The email and spreadsheet, and Plaintiff's pleadings about them, are inadequate to support a cause of action for fraudulent concealment - specifically, the first element, that Defendant "must have concealed or suppressed a material fact, " and the third element, that Defendant "must have intentionally concealed or suppressed the fact with the intent to defraud the plaintiff." Bank of Am., 198 Cal.App.4th at 870.

With regard to the first element, Plaintiff does not plead how the email conceals a material fact. Though Plaintiff pleads that Defendant had a duty to disclose commissionable sales made within Plaintiff's territory, Plaintiff does not specifically plead what information the email or spreadsheet was supposed to include, or even what information Ms. Cai had represented the email to include: neither the email nor SAC, for example, references the time period for commissionable sales that the monetary figures supposedly include. Plaintiff also does not plead that any of the sales allegedly concealed from the spreadsheet were made in the United States. See SAC ¶ 30.

Plaintiff pleads that the email fails to include some sales by certain companies, see SAC ¶ 30.2 (claiming that the spreadsheet did not include 27 orders placed by Konnect RF); SAC ¶ 30.3 (claiming that the spreadsheet did not include 20 orders placed by Tektronix); SAC ¶ 30.5 (claiming that the spreadsheet did not include 25 orders placed by Radio Frequency Systems), and that the email does not include, but should have, sales to three other companies: CommScope, Fluke Electronics, and Volex Interconnect. SAC ¶¶ 30.6-30.8. But Plaintiff does not plead, even in a cursory fashion, that the email was supposed to include this information. Plaintiff's SAC is therefore deficient under even the more permissive Twombly and Iqbal pleading requirements, let alone the heightened requirements for pleading under Rule 9(b).

Without the information discussed above, Plaintiff cannot show that Defendant concealed a material fact that it was under a duty to disclose to Plaintiff. See, e.g., Bank of Am., 198 Cal.App.4th 862, 871. Plaintiff has not plausibly pled that information was fraudulently concealed from it - much less meet Rule 9(b)'s heightened pleading requirements - when it has failed to offer even a basic description of what it believed the email or spreadsheet were supposed to say.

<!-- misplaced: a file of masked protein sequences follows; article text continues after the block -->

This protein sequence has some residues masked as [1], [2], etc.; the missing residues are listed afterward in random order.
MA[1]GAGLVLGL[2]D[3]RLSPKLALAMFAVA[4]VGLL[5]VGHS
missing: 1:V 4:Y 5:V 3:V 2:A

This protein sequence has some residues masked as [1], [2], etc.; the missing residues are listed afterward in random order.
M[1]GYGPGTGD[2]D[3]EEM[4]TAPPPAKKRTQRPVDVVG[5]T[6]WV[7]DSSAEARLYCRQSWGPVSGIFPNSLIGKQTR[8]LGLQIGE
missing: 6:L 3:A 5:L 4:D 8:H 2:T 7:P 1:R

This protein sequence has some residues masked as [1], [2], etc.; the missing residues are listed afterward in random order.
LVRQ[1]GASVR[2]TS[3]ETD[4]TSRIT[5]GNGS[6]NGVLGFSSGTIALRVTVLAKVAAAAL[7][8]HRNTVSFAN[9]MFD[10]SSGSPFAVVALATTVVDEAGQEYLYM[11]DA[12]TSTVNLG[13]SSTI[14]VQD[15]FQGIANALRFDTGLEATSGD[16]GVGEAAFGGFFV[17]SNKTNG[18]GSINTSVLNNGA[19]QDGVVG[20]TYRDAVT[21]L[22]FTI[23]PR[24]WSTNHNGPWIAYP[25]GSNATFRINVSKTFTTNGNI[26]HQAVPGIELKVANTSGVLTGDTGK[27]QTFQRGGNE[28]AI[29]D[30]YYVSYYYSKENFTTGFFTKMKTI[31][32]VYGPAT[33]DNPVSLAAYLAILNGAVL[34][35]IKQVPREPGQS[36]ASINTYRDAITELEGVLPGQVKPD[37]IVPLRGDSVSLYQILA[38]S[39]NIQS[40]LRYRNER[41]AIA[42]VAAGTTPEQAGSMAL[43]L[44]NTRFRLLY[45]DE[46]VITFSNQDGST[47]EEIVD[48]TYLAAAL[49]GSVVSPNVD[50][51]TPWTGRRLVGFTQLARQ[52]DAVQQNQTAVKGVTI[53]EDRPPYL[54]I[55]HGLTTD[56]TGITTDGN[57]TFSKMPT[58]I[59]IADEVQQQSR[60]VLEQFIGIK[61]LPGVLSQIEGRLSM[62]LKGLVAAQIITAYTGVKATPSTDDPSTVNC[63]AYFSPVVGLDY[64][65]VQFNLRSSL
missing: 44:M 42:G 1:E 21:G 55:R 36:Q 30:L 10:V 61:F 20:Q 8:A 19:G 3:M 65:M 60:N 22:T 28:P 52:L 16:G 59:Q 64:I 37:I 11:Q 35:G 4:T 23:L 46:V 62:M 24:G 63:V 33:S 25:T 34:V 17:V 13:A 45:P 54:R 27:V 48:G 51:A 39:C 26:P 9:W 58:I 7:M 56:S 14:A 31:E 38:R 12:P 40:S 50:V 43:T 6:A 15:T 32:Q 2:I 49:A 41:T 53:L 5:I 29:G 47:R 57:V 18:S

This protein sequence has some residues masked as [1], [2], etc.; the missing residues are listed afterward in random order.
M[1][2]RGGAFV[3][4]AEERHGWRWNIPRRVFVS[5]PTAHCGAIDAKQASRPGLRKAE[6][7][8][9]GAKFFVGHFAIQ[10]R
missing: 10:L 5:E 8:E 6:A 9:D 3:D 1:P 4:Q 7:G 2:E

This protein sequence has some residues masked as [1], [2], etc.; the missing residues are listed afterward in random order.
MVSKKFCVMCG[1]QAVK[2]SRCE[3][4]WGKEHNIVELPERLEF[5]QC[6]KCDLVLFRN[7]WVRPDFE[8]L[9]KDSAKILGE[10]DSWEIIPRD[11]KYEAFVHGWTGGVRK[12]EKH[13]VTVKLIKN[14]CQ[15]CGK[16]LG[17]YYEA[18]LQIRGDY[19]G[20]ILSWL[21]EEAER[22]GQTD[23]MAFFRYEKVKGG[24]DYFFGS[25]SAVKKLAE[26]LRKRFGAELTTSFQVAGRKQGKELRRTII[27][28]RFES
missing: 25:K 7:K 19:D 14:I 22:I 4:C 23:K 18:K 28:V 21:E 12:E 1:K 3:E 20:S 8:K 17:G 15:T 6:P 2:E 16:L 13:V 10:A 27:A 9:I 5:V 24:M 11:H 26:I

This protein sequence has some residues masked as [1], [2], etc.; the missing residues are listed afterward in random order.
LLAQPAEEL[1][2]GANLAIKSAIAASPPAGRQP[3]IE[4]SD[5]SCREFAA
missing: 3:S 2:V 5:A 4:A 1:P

Further, with regard to the third element, Plaintiff fails to plead that Ms. Cai concealed any information with the specific intent to defraud Plaintiff. Plaintiff states several times that Ms. Cai "intentionally concealed" certain pieces of information, see, e.g., SAC ¶ 30.2, and states that Forstar "intended to defraud" Plaintiff by intentionally concealing said facts. Plaintiff's conclusory pleading that Forstar wanted to defraud Plaintiff by failing to disclose certain information, without more, is insufficient under Rule 9(b) to state a cause of action for fraud. See, e.g., Bly-Magee v. California, 236 F.3d 1014, 1019 (9th Cir. 2001) ("The complete absence of particularity in Bly-Magee's first amended complaint fails to satisfy Rule 9(b)."). Further, Plaintiff fails to make even a conclusory allegation that Ms. Cai herself acted with the intent to defraud. See Bank of Am., 198 Cal.App.4th at 870.

The Court, in its order granting Defendant's second partial motion to dismiss, granted Plaintiff one final opportunity to plead a cause of action for fraudulent concealment, and discussed the relevant legal test and the requirement that the pleading conform to Rule 9(b)'s demands. See Dismissal Order, ECF 63 at 5. But Plaintiff has failed to adequately plead the first or third elements of a cause of action for fraudulent concealment. The Court finds that further amendment would be futile, due to Plaintiff's repeated failure to cure its pleading deficiencies, and therefore GRANTS Defendant's third partial motion to dismiss WITH PREJUDICE. See Eminence Capital, LLC v. Aspeon, Inc., 316 F.3d 1048, 1052 (9th Cir. 2003).

C. Request to Strike Exemplary Damages

Plaintiff's SAC seeks exemplary damages in the amount of $5 million. SAC ¶ 37(6). Plaintiff's claim for fraudulent concealment is the only claim in its SAC that could give rise to exemplary damages, as causes of action for breach of contract and common counts cannot permit an award of exemplary damages. See, e.g., Mahon v. Berg, 267 Cal.App.2d 588 (1968).

It is well-established that when a complaint fails to state a claim for fraud, and no other cause of action supports an award of exemplary damages, the Court may strike the prayer for exemplary damages from the complaint. See, e.g., Bowen v. Access Am., 2012 WL 4761891, at *2 (N.D. Cal. Oct. 5, 2012) ("As Bowen has not sufficiently stated a claim for fraud, the only theory on which he seeks exemplary damages, the prayer for exemplary damages will be stricken.").

IV. ORDER

For the foregoing reasons, Defendant's partial motion to dismiss Plaintiff's third cause of action for fraudulent concealment is GRANTED, with prejudice. Defendant's motion to strike Plaintiff's prayer for exemplary damages is also GRANTED.

IT IS SO ORDERED.